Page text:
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Spectrum: Autism Research News

Signals of schizophrenia

by  /  30 July 2008

This article is more than five years old. Autism research — and science in general — is constantly evolving, so older articles may contain information or theories that have been reevaluated since their original publication date.


People with schizophrenia have a much higher frequency of duplications and deletions in their DNA, two independent teams of researchers are reporting today. The teams have both found that schizophrenia is associated with genetic changes in regions of chromosomes 1, 15 and 22.

This isnʼt entirely surprising ― several other teams have reported in the past two years that schizophrenia, like autism, seems to be the result of rare copy number variations (CNVs), in which a chunk of DNA is deleted or duplicated.

But because those CNVs are so rare ― some of them only appearing in a single individual ― those studies havenʼt had the statistical power to be entirely convincing.

The new studies, which appear online today on Nature, are relatively massive and turn the signal-to-noise ratio way up.

One set of researchers, from the International Schizophrenia Consortium, scanned the genomes of 3,391 people with schizophrenia and 3,181 controls. The team found that, overall, those with schizophrenia are 1.15 times more likely to carry CNVs compared with controls. The effect is stronger when the researchers looked at CNVs that contain genes (1.41-fold higher) and even more with the rarest CNVs that occur only once (1.45-fold higher).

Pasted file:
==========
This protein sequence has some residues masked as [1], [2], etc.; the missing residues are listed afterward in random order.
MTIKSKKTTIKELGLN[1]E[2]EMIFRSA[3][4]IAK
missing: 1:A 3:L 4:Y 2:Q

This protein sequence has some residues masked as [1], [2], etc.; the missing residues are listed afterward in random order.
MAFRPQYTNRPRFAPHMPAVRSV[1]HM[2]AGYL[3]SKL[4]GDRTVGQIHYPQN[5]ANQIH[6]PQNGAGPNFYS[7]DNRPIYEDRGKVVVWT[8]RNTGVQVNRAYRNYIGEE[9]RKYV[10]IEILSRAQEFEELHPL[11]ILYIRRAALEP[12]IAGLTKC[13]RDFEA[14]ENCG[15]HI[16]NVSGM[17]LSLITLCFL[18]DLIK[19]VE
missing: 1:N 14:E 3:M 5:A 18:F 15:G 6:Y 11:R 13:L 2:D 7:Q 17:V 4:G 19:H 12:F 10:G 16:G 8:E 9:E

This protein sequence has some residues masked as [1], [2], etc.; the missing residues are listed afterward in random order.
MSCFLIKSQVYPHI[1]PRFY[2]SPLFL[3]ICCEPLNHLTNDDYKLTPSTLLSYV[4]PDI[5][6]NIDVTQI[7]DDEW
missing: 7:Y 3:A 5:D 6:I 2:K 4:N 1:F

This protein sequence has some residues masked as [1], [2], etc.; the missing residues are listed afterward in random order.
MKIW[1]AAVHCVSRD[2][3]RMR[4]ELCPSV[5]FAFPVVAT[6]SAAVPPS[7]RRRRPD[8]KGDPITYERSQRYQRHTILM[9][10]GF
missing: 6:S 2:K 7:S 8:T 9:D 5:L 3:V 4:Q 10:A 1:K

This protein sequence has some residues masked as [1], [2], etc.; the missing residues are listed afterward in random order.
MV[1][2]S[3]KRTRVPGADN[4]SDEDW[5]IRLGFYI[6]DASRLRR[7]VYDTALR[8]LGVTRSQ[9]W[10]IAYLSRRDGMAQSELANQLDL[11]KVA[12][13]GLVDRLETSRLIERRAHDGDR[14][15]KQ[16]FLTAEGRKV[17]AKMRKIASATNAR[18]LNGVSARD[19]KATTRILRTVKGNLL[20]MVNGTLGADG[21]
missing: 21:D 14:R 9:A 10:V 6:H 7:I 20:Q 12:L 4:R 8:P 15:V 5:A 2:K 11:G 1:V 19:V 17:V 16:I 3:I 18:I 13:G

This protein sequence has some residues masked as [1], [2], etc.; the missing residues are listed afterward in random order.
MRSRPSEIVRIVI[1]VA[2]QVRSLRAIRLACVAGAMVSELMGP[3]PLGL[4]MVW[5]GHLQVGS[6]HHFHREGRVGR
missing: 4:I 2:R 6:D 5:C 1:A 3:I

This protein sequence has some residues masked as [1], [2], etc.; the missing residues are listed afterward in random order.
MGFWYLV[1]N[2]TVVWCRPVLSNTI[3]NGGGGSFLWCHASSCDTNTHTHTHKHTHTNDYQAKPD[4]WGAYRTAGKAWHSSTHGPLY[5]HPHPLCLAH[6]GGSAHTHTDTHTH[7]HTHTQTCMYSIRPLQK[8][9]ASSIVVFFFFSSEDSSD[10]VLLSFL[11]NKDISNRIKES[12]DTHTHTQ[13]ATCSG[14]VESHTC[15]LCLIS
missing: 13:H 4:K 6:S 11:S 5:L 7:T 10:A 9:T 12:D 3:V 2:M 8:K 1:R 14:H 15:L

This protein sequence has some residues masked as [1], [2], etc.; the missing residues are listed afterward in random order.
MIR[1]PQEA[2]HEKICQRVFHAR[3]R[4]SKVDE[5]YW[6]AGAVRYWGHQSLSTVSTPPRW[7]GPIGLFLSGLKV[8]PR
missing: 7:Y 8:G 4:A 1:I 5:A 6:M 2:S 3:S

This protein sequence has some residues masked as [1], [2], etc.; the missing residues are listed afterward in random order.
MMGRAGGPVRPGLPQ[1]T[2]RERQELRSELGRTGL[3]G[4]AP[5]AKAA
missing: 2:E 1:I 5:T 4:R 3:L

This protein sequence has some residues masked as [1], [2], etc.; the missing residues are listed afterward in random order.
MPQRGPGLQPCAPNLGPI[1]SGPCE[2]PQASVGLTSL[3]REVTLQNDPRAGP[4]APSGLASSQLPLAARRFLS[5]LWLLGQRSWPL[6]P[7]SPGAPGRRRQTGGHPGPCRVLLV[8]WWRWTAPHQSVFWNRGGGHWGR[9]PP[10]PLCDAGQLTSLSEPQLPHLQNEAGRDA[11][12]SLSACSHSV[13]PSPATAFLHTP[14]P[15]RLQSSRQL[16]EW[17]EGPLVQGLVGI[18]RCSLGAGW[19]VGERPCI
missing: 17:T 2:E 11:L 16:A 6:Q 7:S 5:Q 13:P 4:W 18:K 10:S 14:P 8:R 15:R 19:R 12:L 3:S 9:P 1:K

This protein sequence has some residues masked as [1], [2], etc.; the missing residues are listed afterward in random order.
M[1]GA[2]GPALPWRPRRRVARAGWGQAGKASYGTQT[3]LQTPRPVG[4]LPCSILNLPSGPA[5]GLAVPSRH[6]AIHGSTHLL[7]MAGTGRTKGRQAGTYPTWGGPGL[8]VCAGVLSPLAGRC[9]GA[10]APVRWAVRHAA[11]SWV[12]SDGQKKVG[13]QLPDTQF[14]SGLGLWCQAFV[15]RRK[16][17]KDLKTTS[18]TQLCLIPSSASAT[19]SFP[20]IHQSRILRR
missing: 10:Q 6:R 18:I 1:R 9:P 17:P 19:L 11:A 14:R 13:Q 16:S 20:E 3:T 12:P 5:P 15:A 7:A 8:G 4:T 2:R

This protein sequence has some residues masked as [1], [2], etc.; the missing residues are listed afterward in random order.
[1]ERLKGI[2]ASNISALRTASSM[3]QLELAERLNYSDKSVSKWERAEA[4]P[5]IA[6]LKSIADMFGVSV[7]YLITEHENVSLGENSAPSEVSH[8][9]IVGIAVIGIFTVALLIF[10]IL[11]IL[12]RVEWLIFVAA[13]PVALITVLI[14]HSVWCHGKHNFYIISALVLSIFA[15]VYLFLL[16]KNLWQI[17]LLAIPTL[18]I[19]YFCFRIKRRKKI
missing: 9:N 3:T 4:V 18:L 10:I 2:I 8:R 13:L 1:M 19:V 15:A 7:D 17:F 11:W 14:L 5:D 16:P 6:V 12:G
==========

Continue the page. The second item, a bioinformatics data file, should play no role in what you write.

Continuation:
The second is from the SGENE consortium, which includes Icelandʼs famous deCODE Genetics and 17 other institutions across Europe, the United States and China. That team identified de novo CNVs ― those that are only in the offspring, but not in the parents ― by analyzing the DNA from 15,000 parents and children. They then tested the 66 CNVs they found using this method in 1,433 people with schizophrenia and 33,250 controls.

Both teams linked schizophrenia to large deletions on chromosome 15q13.3 and 1q21.1, neither of which has been previously reported. They also confirmed that a previously identified deletion on chromosome 22 is associated with the disease. The fact that two independent teams, using two different approaches, implicated the same regions gives these findings serious credibility.

Interestingly, a deletion in one of these regions, 1q21.1, has been found before in two individuals with autism―more evidence that autism and schizophrenia are closely linked.

TAGS:   autism